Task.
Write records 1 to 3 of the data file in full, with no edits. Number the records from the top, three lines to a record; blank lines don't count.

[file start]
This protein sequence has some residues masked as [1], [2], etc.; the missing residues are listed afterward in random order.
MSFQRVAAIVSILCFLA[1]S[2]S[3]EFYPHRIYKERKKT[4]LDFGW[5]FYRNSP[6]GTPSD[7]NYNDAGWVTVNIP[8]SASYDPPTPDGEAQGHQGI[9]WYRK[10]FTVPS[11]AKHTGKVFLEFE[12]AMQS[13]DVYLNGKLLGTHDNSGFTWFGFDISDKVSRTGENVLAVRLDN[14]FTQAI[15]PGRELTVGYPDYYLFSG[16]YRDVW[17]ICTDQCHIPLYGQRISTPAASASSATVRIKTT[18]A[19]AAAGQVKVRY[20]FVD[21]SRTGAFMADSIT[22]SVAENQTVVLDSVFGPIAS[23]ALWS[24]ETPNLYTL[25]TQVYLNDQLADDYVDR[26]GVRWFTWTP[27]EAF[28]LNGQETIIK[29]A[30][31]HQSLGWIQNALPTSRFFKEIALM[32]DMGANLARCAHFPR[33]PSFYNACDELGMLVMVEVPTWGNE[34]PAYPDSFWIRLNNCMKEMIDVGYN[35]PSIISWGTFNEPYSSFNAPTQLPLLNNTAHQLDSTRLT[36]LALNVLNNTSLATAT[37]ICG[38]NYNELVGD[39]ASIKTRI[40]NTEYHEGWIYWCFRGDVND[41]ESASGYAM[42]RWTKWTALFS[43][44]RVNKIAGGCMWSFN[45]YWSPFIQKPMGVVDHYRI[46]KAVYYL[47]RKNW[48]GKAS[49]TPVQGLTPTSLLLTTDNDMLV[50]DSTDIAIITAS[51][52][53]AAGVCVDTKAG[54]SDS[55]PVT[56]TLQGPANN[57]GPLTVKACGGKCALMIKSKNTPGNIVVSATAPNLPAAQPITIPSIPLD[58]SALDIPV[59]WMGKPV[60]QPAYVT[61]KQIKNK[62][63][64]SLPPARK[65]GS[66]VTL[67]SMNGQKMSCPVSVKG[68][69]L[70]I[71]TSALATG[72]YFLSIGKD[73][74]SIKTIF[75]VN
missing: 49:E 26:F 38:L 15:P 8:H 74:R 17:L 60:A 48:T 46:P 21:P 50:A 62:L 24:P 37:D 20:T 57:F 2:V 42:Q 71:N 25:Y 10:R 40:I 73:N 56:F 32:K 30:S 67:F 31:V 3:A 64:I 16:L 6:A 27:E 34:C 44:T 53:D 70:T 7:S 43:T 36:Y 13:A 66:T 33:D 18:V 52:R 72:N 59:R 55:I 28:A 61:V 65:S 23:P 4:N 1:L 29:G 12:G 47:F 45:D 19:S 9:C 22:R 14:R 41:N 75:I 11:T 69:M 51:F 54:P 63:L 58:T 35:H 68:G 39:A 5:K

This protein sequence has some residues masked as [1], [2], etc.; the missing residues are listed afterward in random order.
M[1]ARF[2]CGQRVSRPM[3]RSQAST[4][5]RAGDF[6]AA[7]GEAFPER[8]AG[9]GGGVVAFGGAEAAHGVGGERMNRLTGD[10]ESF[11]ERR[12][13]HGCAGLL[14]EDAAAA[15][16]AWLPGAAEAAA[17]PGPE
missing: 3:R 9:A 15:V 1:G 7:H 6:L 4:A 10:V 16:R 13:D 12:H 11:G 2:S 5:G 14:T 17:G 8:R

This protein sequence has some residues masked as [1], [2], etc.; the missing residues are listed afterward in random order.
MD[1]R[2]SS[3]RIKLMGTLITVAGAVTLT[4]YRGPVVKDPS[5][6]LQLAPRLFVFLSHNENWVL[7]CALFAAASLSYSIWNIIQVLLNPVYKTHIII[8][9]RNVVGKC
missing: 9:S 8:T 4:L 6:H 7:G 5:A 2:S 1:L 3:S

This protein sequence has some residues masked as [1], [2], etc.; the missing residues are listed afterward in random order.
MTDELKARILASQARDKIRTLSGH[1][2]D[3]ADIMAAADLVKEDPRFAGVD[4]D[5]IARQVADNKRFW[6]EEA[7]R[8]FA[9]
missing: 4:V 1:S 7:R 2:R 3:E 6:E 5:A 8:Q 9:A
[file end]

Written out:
This protein sequence has some residues masked as [1], [2], etc.; the missing residues are listed afterward in random order.
MSFQRVAAIVSILCFLA[1]S[2]S[3]EFYPHRIYKERKKT[4]LDFGW[5]FYRNSP[6]GTPSD[7]NYNDAGWVTVNIP[8]SASYDPPTPDGEAQGHQGI[9]WYRK[10]FTVPS[11]AKHTGKVFLEFE[12]AMQS[13]DVYLNGKLLGTHDNSGFTWFGFDISDKVSRTGENVLAVRLDN[14]FTQAI[15]PGRELTVGYPDYYLFSG[16]YRDVW[17]ICTDQCHIPLYGQRISTPAASASSATVRIKTT[18]A[19]AAAGQVKVRY[20]FVD[21]SRTGAFMADSIT[22]SVAENQTVVLDSVFGPIAS[23]ALWS[24]ETPNLYTL[25]TQVYLNDQLADDYVDR[26]GVRWFTWTP[27]EAF[28]LNGQETIIK[29]A[30][31]HQSLGWIQNALPTSRFFKEIALM[32]DMGANLARCAHFPR[33]PSFYNACDELGMLVMVEVPTWGNE[34]PAYPDSFWIRLNNCMKEMIDVGYN[35]PSIISWGTFNEPYSSFNAPTQLPLLNNTAHQLDSTRLT[36]LALNVLNNTSLATAT[37]ICG[38]NYNELVGD[39]ASIKTRI[40]NTEYHEGWIYWCFRGDVND[41]ESASGYAM[42]RWTKWTALFS[43][44]RVNKIAGGCMWSFN[45]YWSPFIQKPMGVVDHYRI[46]KAVYYL[47]RKNW[48]GKAS[49]TPVQGLTPTSLLLTTDNDMLV[50]DSTDIAIITAS[51][52][53]AAGVCVDTKAG[54]SDS[55]PVT[56]TLQGPANN[57]GPLTVKACGGKCALMIKSKNTPGNIVVSATAPNLPAAQPITIPSIPLD[58]SALDIPV[59]WMGKPV[60]QPAYVT[61]KQIKNK[62][63][64]SLPPARK[65]GS[66]VTL[67]SMNGQKMSCPVSVKG[68][69]L[70]I[71]TSALATG[72]YFLSIGKD[73][74]SIKTIF[75]VN
missing: 49:E 26:F 38:L 15:P 8:H 74:R 17:L 60:A 48:T 46:P 21:P 50:A 62:L 24:P 37:D 20:T 57:F 2:V 42:Q 71:N 25:Y 10:R 40:I 73:N 56:F 32:K 30:S 67:F 31:V 3:A 64:I 16:L 6:A 27:E 34:C 44:T 53:D 70:T 7:S 43:T 36:Y 13:A 66:T 33:D 18:V 52:R 72:N 59:R 55:I 28:A 61:V 65:S 23:P 4:N 1:L 29:G 12:G 47:F 45:D 19:S 9:C 22:R 14:R 41:N 75:I 11:T 69:M 51:F 54:P 63:L 58:T 35:H 68:G 39:A 5:K

This protein sequence has some residues masked as [1], [2], etc.; the missing residues are listed afterward in random order.
M[1]ARF[2]CGQRVSRPM[3]RSQAST[4][5]RAGDF[6]AA[7]GEAFPER[8]AG[9]GGGVVAFGGAEAAHGVGGERMNRLTGD[10]ESF[11]ERR[12][13]HGCAGLL[14]EDAAAA[15][16]AWLPGAAEAAA[17]PGPE
missing: 3:R 9:A 15:V 1:G 7:H 6:L 4:A 10:V 16:R 13:D 12:H 11:G 2:S 5:G 14:T 17:G 8:R

This protein sequence has some residues masked as [1], [2], etc.; the missing residues are listed afterward in random order.
MD[1]R[2]SS[3]RIKLMGTLITVAGAVTLT[4]YRGPVVKDPS[5][6]LQLAPRLFVFLSHNENWVL[7]CALFAAASLSYSIWNIIQVLLNPVYKTHIII[8][9]RNVVGKC
missing: 9:S 8:T 4:L 6:H 7:G 5:A 2:S 1:L 3:S